Lincoln-Douglas debate section of the Kincaid Gallery, Abraham Lincoln Library and Museum

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Can you tell the story of Lincoln’s presidency without chronology?

As I’ve mentioned before, we’re getting ready for a pretty big construction project here at the Abraham Lincoln Library and Museum.  After adding some new exhibit space, a kids’  learning lab, a programming and a collection processing room, and making other structural improvements to the building, we’ll move to the most exciting renovation phase: new exhibits on Lincoln’s presidential years in our second and third galleries.  Along with an overhaul of our Civil War displays, this will complete the transformation of our permanent galleries that we began last year, when we installed a new exhibit on Lincoln’s life before the presidency.

Lincoln and McClellan at Antietam. From the Library of Congress via Wikimedia Commons

The first step in creating a new exhibit is deciding how you want to organize the material.  We knew from the outset that we’d start out with his nomination and end up at Ford’s Theatre, but we didn’t plan on a strictly chronological path between the two.  Our early outlines took a more topical approach, with sections on emancipation, Lincoln as commander-in-chief, civil liberties under his administration, his family’s private life in the White House, and so on.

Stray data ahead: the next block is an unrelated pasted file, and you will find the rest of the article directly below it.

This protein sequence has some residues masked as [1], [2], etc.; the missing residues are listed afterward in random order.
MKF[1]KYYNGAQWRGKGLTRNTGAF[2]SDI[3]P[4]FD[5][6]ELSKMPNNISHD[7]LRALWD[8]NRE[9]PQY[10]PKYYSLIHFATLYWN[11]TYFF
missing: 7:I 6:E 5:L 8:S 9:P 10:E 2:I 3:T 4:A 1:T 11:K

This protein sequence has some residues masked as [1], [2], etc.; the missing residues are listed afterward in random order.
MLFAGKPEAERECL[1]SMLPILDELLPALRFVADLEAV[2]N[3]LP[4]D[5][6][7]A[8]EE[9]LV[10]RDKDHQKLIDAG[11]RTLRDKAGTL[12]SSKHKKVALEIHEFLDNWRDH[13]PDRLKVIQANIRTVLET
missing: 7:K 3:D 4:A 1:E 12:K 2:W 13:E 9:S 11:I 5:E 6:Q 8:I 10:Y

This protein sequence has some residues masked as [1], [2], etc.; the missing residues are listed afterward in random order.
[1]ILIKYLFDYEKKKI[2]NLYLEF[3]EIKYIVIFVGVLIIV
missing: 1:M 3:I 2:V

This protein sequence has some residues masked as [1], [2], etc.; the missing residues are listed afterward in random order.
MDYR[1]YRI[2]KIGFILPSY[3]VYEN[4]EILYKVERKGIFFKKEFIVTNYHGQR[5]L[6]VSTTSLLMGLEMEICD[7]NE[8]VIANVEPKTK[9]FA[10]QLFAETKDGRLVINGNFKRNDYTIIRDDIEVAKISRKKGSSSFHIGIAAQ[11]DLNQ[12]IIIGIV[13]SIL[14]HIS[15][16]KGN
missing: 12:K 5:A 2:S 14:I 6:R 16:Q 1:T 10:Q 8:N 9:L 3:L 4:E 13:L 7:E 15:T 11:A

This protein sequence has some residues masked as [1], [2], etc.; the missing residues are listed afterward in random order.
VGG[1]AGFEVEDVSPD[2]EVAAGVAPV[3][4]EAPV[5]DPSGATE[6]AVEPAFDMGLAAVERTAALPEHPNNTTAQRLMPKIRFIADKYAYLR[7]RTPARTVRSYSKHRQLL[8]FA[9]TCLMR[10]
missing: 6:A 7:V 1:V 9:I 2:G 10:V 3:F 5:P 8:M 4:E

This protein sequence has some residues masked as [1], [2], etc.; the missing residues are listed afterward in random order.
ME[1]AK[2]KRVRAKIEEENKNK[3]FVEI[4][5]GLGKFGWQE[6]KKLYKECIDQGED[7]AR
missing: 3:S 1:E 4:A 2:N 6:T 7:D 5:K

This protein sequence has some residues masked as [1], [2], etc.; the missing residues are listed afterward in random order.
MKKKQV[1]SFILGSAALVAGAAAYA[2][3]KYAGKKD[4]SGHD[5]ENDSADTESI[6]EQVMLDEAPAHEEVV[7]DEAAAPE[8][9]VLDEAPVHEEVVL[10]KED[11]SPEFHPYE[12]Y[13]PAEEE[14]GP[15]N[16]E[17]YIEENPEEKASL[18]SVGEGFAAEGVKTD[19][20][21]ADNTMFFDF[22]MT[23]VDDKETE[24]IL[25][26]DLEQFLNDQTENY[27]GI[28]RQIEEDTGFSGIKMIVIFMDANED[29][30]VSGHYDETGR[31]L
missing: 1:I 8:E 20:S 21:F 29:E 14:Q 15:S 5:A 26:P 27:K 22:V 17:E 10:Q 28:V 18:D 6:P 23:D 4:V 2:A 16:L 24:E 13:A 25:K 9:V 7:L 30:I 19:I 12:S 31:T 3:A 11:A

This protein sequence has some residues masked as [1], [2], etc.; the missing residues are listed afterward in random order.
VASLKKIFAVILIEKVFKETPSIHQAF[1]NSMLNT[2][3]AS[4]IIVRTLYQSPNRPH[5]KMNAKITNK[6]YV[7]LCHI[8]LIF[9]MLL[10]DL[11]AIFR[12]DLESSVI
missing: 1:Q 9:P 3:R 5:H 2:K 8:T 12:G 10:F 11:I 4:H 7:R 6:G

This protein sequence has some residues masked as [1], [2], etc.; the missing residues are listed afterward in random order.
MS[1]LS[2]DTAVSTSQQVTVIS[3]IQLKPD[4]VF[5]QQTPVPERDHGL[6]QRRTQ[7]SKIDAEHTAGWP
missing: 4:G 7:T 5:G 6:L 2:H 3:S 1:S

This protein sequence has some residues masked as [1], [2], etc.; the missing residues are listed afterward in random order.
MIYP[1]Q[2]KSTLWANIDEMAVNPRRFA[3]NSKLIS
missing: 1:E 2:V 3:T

But when you’re dealing with the Civil War and Lincoln’s presidency, there are points where a topical approach mucks things up.  As James McPherson noted in his preface to Battle Cry of Freedom, you run into problems when you try to break the Civil War era into self-contained subjects without recourse to narrative or chronology.  Political, military, economic, and diplomatic events were inextricably interrelated.  Lincoln’s decision to issue the Emancipation Proclamation was all tangled up with the course of the war, from Union reversals in the summer of 1862 to Lee’s check at Antietam that fall.  Similarly, it’s hard to explain Lincoln’s re-election without making sense of the military situation in 1864.